The politicians are all hot and lathered about the latest bone-headed moves by banks that submitted faulty documents as part of their foreclosure process. I watched the debate between the Democratic and Republican candidates for Michigan governor Sunday night. The Democrat beat his breast about how we needed a moratorium on all foreclosures because of the banks’ misdeeds. The Republican suggested that since the rules the banks and their employees should follow do work, we should punish the rule-breakers, not suspend the process.
In the election hot air, many politicians are willing to ignore any and all economists in order to play to the crowd—even when the solution they propose (in this case a holiday from all foreclosures) will only worsen our overall economic situation.
my comments on the subject. Those banks should stop their foreclosure processes until they have their paperwork in order. However, anything that artificially slows down the adjustment process hurts everyone. If politicians impose a moratorium, people will not ultimately keep houses they otherwise would lose. They will still lose them; it only delays the day of reckoning.
Furthermore, until the massive supply of foreclosures is cleared out of the system, we cannot regain market equilibrium. With the huge volume of overhanging foreclosures, who can say for sure what the market price of a home is? Certainly those people being foreclosed are not willing sellers, and banks who have already written off their losses tend to sell properties at a lower price than the rest of us. Why would housing prices increase (or even stabilize) until this overburden of foreclosed houses becomes a de minimus part of the overall market? It’s like asking people to pay full price when the store is proclaiming in big letters: CLEARANCE SALE COMING SOON. Only when we return to willing buyers and willing sellers can a fair market value be determined.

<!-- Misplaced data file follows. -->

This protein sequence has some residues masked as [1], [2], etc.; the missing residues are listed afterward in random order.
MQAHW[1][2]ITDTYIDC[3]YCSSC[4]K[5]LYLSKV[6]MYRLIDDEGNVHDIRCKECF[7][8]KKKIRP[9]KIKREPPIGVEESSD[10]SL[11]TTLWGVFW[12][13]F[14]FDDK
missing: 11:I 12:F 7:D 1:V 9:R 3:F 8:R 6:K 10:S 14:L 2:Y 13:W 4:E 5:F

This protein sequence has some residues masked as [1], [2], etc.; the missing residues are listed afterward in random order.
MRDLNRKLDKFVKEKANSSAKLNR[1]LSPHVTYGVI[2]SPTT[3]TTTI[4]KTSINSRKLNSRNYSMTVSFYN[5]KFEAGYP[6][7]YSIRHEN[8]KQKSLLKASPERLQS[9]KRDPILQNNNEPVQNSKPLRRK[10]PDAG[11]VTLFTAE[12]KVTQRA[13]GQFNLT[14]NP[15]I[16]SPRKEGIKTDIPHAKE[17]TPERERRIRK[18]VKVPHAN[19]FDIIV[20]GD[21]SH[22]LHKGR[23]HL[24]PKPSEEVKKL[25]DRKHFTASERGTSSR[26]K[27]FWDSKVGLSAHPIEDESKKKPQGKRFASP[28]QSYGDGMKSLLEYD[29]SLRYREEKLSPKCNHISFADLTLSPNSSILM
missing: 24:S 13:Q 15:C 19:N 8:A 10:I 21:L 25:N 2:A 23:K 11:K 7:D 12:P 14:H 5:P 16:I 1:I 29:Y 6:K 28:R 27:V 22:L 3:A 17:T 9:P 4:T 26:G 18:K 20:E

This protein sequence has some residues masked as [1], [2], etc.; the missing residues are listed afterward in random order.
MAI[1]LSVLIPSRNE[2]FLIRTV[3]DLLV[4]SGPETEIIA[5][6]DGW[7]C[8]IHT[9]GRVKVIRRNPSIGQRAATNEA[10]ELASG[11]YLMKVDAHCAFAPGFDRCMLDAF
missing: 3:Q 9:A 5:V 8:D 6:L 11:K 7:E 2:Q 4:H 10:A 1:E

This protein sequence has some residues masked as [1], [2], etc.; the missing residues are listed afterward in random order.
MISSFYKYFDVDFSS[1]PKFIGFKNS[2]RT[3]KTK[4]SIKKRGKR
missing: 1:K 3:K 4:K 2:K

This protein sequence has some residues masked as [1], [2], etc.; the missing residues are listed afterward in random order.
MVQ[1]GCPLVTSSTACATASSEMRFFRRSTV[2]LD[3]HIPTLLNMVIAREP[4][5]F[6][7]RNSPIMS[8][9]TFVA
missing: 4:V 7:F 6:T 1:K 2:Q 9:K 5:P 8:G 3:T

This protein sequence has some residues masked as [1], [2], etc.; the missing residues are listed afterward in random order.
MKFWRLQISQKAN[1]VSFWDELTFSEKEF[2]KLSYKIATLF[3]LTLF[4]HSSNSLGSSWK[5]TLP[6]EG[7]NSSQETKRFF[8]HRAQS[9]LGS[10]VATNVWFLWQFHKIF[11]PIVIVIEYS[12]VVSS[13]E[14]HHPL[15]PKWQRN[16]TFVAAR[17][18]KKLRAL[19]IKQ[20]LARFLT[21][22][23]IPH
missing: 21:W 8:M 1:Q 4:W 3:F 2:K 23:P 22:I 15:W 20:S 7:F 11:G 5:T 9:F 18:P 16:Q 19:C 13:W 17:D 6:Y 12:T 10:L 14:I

Many of those who will be foreclosed have lost their jobs. As long as they “own” a house—particularly one that costs them little to maintain because they have stopped making mortgage payments and investing in upkeep—they are less likely to move to another area to take a new job. This too inhibits the recovery process because the job market has an added inefficiency.
Whenever governments artificially prop up a market it involves a transfer of wealth to the benefactors from everyone else. Sometimes the cost is worth the benefit. Not this time. The best thing we can do for the housing market is to have it function with minimal governmental interference. We humans are very adaptable, but resistant to change. Putting off the inevitable delays healing. As sick as I feel for those who are losing their homes, they aren’t going to start to heal until they move on; nor will the market heal until it transcends the foreclosure tsunami.